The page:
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    09/07/2011 10:47 PM
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    01/17/2021 9:32 AM

2013/14 NBA Team Preview: Oklahoma City Thunder

Season Review 2012/13:

Advanced Stats
Numbers
Rank
Pace
93.3
10
Offense
112.4
1
Defense
102.6
4
Rebound
49.9
17

4 Factors
Offense
Numbers
Rank
Defense
Numbers
Rank
eFG%
52.7
3
eFG%
46.9
2
TO%
14.4
29
TO%
13.5
18
Reb%
26.7
15
Reb%
26.6
18
FT%
28.0
1
FT%
19.7
11

Monthly Performance
Record
OffRtg
DefRtg
November
13-4
114.6
103.4
December
11-2
116.2
105.7
January
11-5
113.2
104.1
February
7-4
118.8
101.0
March
12-5
112.7
102.6
April
6-2
115.9
103.9


The Thunder’s 2012/13 season had a key moment even before the regular season started, with a trade that sent James Harden to Houston in exchange for Kevin Martin and some prospects for pure financial reasons, a decision that might come back to haunt Oklahoma City in the next few years, especially if Houston manages to get what the Thunder wants so much: a NBA title.

Then, naturally the Thunder’s season changed with Russell Westbrook’s injury in the playoffs against the same Rockets. Oklahoma City was eventually able to still beat Houston in the first round of the postseason and then they even defeated the Grizzlies in the Game 1 of the second round, with a tremendous clutch performance by Kevin Durant, but Memphis’s defense found a way to punish Durant and Oklahoma City lost the following four games of the series and consequently lost the series altogether.

This will be the narrative that will talk about Oklahoma City’s 2012-13 season, something that is a shame as they had an amazing regular season, where they grabbed the #1 seed on the Western Conference with an amazing 60-22 record.

The Thunder didn’t “just” win games on the regular season. They crushed their opponents by having the best point differential in the league both at home and on the road. Their average margin of victory at home was a ridiculous +13.0 ppg (!), while their MOV on the road was also a stellar +5.4 ppg!

Thanks to this domination where Oklahoma City won 44 games by 10 or more points during the regular season, Coach Scott Brooks had an “easy task” in managing the team’s effort. Both Durant and Westbrook played less minutes per game than in the previous season, while 12 players were on the court for at least 11 minutes per game.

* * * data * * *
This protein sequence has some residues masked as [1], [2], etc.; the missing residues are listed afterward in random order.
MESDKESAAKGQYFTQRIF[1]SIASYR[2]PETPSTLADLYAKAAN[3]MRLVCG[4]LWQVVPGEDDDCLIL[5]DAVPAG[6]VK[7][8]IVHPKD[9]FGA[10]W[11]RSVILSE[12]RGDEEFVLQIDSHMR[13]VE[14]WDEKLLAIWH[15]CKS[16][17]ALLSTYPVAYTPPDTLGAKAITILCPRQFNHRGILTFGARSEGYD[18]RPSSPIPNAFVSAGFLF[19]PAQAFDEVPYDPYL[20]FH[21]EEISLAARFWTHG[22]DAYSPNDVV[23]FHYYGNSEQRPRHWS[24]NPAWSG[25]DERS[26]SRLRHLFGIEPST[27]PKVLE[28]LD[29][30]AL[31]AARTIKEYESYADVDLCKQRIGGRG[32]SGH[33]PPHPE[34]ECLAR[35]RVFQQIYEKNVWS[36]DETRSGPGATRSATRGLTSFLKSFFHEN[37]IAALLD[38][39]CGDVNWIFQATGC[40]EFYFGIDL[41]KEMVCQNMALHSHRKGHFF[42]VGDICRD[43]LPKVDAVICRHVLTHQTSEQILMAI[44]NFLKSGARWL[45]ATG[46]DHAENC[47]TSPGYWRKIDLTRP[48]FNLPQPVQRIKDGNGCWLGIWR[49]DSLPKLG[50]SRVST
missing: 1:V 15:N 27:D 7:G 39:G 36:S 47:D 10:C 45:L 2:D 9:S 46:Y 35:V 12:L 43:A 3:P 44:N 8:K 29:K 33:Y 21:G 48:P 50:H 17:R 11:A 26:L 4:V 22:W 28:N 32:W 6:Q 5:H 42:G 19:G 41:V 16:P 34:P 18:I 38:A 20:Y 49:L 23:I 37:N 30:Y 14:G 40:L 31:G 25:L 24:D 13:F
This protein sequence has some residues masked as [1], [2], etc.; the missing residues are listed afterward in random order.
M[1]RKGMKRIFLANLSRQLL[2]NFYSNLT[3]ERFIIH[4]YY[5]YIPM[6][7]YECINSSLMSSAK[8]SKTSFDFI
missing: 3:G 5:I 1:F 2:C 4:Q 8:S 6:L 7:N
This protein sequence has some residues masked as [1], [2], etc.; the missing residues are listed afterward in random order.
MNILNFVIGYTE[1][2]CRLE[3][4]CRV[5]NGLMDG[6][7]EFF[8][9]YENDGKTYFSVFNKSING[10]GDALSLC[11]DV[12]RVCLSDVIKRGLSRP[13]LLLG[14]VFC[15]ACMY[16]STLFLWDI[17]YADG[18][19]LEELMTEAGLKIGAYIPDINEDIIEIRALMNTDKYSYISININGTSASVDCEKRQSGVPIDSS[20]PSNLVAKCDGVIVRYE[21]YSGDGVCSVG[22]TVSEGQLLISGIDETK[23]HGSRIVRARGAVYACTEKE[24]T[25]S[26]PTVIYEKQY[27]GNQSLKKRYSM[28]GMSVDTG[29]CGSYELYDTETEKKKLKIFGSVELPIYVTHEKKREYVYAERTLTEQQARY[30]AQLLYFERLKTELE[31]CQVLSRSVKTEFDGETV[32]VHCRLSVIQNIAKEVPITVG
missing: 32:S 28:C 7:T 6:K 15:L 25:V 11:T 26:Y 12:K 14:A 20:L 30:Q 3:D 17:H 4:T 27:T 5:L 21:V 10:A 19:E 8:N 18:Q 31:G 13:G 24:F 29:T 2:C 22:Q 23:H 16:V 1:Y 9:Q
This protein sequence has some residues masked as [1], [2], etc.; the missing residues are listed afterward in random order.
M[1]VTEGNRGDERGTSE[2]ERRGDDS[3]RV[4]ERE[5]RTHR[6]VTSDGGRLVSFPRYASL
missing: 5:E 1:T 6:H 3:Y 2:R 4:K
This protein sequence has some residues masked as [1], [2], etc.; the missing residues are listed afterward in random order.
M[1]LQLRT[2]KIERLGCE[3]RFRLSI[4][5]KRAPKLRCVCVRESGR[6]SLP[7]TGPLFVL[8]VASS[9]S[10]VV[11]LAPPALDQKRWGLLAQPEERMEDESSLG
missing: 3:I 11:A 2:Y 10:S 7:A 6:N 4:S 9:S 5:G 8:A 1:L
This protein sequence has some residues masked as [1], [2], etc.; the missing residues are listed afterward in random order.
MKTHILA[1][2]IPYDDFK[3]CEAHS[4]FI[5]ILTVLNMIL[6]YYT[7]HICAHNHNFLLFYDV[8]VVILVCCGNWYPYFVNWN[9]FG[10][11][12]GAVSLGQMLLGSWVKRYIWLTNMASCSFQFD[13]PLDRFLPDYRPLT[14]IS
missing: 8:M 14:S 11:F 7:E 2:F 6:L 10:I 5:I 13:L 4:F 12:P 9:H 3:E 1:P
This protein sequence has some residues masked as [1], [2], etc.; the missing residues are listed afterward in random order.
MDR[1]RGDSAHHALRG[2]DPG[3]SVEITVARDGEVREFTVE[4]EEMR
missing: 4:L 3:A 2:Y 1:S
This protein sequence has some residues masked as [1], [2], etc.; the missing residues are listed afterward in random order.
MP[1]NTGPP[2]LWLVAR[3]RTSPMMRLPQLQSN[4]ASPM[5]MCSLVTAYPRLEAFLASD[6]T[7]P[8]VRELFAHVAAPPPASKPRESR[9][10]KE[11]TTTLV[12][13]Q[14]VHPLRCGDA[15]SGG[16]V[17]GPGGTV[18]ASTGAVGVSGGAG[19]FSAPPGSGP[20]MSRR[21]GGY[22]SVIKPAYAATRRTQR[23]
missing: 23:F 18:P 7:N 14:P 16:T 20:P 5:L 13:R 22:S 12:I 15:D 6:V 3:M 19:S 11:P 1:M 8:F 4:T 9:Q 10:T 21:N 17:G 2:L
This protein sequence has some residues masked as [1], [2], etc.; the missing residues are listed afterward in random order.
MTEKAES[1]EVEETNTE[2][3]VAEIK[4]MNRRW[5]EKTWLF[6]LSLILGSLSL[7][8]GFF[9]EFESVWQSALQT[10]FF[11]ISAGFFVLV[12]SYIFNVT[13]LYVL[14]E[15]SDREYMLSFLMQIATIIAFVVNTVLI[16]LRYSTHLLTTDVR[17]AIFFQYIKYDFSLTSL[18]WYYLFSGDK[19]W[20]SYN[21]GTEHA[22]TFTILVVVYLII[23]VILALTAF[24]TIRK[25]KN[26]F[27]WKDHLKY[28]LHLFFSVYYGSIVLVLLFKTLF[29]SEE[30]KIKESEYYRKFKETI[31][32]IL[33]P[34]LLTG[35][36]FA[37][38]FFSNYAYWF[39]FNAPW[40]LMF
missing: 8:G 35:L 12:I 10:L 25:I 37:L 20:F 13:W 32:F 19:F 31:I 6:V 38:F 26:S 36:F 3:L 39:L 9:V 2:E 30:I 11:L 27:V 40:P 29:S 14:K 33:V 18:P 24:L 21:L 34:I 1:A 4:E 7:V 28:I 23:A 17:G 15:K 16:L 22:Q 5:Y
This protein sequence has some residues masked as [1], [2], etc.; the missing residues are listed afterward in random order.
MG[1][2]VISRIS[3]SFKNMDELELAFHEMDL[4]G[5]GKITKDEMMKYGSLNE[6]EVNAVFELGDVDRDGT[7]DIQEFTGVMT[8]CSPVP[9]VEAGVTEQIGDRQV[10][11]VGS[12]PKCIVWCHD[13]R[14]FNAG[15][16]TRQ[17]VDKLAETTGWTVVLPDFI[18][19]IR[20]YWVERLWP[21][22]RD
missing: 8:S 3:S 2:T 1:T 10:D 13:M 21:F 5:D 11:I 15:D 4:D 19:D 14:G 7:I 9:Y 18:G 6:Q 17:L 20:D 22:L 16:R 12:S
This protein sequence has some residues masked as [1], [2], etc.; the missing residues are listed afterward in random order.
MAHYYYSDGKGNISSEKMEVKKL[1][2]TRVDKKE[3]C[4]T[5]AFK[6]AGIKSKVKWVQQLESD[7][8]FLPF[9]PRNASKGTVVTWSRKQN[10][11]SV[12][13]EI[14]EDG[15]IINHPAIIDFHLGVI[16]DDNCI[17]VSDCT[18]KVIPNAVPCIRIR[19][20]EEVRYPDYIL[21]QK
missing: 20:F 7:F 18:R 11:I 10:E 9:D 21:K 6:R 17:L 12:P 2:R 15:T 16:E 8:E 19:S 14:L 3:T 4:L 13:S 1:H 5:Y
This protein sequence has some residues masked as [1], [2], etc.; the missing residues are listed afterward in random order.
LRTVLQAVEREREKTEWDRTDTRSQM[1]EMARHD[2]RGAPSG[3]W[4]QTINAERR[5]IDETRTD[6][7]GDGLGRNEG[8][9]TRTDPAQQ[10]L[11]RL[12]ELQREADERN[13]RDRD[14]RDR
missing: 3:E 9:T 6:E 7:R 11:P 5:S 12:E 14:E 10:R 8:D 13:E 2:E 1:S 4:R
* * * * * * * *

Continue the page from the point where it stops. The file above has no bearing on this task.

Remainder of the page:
Oklahoma City was also the best offense in the league during the regular season with a 112.4 offensive rating, with their strengths being based in two main areas:

      1) Great Shooting: #3 in the league with 52.7% eFG%
      2) Free Throw attempts: #1 in the league with 28% FT/rate%

As usual, the Thunder were also one of the worst teams in the league in taking care of the ball and this won’t change anytime soon due to the aggressive style that their best players uses on court.

Kendrick Perkins was the team’s only disappointment last season, especially when the Thunder decided to “sacrifice” James Harden over him regarding the team’s future. During the regular season, Perkins was on the court for 49% of the time and the team had constantly better numbers with him on the bench than with him on the court (+10.0 versus +8.3 according to 82games.com). His offense was almost non-existent if we exclude some pretty bizarre moments where he would commit stupid turnovers, while his defense was also problematic especially against teams that explored his lack of speed.

Miami won the title over Oklahoma City two years ago mostly due to Scott Brooks’s reluctance in playing “small ball” against the Heat, leaving Perkins on the court for too long. In theory, Perkins is serviceable against teams that feature a traditional frontcourt line like… Memphis, but the truth is that he got completely outplayed by Marc Gasol in the playoffs in both ends of the floor. Besides his 4-24 FG mark against Memphis, he ended the postseason with more personal fouls (39) than points (24), something that says a lot about his inability to help his team.


Offseason Report:

The Thunder basically didn’t make any movement to upgrade the team during the offseason, while they lost their 6th man Kevin Martin on free agency, something that says a lot about GM Sam Presti’s trust on the development of his young players.

With Kevin Martin gone, if Jeremy Lamb doesn’t develop at least into a serviceable player, then James Harden’s trade will be on Presti’s back for the rest of his career.

Ryan Gomes was the Thunder’s most “important” signing on the offseason, something that says a lot about the team’s inactivity on the market.


Season Preview:

The Thunder’s expectations for this season are directly connected with Russell Westbrook’s physical condition. He will miss the first 4-6 weeks of the regular season and even after that, it’s not possible to predict how fit he will be for the rest of the season. This is especially problematic, as looking at Westbrook’s aggressive style, he really needs to be at 100% physically in order to help his team.